Design Criteria: The improved scooper design can employ commercially available components, but must be simple in design, lightweight, convenient to store on the wheelchair, easy to use by pet owners with limited hand / arm movement, and inexpensive to fabricate.

Other:

Links:

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Household Tasks Project

Problem: Older adults often find it difficult to perform everyday household tasks such as hanging curtains, fixing household devices, cleaning windows, ironing, and making the bed.

Aim: Explore device designs that are capable of improving or restoring the ability of older adults to attend to daily household tasks, especially the most basic ones such as making the bed and ironing.

Design Criteria: The design should be intuitive and safe to use, highly reliable, lightweight, and easy to handle, clean, and store.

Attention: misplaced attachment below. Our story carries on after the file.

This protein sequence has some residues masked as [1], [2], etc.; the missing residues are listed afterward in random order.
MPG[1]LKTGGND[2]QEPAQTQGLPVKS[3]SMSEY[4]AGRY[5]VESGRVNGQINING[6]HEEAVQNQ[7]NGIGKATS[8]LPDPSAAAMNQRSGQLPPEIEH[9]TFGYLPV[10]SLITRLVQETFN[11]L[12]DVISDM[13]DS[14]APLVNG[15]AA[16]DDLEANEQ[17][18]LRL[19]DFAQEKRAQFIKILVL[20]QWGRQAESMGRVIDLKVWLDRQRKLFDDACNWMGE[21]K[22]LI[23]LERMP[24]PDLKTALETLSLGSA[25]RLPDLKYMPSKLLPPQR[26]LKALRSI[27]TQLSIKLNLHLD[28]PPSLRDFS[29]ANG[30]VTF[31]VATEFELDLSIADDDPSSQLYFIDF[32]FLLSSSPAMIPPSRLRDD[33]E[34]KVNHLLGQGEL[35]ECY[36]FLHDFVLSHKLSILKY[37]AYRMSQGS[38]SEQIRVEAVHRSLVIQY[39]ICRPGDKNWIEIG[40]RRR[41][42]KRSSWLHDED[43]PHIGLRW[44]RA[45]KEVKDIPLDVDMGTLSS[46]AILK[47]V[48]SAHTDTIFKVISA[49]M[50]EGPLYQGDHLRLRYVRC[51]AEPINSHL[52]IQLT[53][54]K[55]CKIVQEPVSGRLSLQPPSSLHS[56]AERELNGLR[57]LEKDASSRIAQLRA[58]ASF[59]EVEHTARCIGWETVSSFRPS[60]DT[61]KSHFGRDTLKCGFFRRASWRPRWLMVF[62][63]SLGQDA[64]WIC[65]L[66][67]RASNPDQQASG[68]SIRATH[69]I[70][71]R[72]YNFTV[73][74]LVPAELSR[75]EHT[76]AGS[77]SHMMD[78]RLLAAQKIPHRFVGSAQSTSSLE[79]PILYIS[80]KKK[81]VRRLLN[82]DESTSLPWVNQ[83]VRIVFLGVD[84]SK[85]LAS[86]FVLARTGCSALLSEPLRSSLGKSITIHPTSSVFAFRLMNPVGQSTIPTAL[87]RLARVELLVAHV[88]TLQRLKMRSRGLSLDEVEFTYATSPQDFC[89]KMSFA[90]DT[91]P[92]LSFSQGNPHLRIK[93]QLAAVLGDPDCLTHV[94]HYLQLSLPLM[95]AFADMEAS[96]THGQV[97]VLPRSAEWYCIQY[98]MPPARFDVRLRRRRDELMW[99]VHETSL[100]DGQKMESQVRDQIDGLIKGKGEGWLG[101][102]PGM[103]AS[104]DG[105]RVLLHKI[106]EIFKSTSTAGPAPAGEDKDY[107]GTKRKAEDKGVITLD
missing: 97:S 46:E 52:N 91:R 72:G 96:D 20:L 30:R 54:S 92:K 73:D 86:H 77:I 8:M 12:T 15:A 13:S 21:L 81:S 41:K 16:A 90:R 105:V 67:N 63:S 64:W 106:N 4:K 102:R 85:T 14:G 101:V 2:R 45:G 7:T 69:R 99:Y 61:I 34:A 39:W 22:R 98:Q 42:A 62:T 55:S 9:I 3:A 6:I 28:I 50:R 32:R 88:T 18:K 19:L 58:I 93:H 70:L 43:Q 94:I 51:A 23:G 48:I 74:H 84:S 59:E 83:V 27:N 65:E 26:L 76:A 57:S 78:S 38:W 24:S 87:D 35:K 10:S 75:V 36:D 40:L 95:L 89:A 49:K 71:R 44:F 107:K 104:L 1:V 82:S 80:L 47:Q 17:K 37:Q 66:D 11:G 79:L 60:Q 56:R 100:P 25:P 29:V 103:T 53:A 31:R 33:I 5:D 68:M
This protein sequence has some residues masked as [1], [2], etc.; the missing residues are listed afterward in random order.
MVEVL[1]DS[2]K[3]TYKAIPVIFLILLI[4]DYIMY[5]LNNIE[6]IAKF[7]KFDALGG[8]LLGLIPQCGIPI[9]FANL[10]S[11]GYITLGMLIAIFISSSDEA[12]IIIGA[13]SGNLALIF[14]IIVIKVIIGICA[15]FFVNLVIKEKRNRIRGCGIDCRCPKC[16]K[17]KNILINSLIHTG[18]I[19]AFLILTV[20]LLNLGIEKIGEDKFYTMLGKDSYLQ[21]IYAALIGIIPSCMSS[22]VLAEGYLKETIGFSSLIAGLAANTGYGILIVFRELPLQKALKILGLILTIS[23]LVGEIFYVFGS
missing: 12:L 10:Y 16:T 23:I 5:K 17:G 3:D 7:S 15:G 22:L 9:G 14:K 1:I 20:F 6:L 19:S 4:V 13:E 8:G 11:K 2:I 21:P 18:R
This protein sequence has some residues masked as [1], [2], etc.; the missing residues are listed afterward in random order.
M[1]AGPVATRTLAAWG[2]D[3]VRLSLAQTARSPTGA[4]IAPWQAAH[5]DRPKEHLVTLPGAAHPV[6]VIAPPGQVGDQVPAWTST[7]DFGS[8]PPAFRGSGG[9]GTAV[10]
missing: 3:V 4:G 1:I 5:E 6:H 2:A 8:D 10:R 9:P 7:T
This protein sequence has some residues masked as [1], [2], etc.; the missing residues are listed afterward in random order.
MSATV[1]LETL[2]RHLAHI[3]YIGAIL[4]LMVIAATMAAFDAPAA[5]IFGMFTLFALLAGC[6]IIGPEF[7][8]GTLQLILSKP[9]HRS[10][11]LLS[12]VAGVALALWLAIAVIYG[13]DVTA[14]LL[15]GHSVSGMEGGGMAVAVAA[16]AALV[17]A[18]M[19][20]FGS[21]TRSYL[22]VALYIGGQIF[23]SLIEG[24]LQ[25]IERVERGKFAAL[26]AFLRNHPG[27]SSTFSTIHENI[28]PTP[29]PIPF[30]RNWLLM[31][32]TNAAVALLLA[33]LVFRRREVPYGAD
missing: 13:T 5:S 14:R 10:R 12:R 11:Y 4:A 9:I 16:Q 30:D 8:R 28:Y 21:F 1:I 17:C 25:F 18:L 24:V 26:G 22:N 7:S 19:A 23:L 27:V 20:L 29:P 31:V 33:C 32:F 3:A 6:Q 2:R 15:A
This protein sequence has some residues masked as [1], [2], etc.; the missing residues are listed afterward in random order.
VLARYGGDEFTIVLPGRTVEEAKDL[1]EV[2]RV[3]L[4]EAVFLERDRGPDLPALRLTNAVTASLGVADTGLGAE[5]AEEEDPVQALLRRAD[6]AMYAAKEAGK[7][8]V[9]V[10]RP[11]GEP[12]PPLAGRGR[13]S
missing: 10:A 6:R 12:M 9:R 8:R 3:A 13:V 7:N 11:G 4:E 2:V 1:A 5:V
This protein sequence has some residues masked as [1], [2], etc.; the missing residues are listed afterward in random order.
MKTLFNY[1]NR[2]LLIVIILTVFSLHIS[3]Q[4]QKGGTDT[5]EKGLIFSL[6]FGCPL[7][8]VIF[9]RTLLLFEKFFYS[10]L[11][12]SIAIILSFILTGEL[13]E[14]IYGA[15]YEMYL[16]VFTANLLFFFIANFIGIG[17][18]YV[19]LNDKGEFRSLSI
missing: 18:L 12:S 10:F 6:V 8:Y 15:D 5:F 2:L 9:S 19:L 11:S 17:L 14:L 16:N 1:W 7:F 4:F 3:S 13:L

Links:

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Shower / Bathtub / Sink / Toilet Cleaning Project

Problem: For older adults to remain in their current housing (as they desire), they must be able to independently maintain the cleanliness of their house, including its shower, bathtub, sink, and toilet. While there are numerous cleaning products on the market, none adequately addresses the problem. [What are some of their limitations?]

Aim: Explore design solutions for the shower / bathtub / sink / toilet cleaning problem for an older adult with a disability.

Design Criteria: The design(s) must be economical, esthetically pleasing, as well as easy and safe to use while performing the cleaning task. The design will be driven by the user's abilities.

Links:

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Individual Projects Suggested by the Ideation Workshop Senior User Insights Panel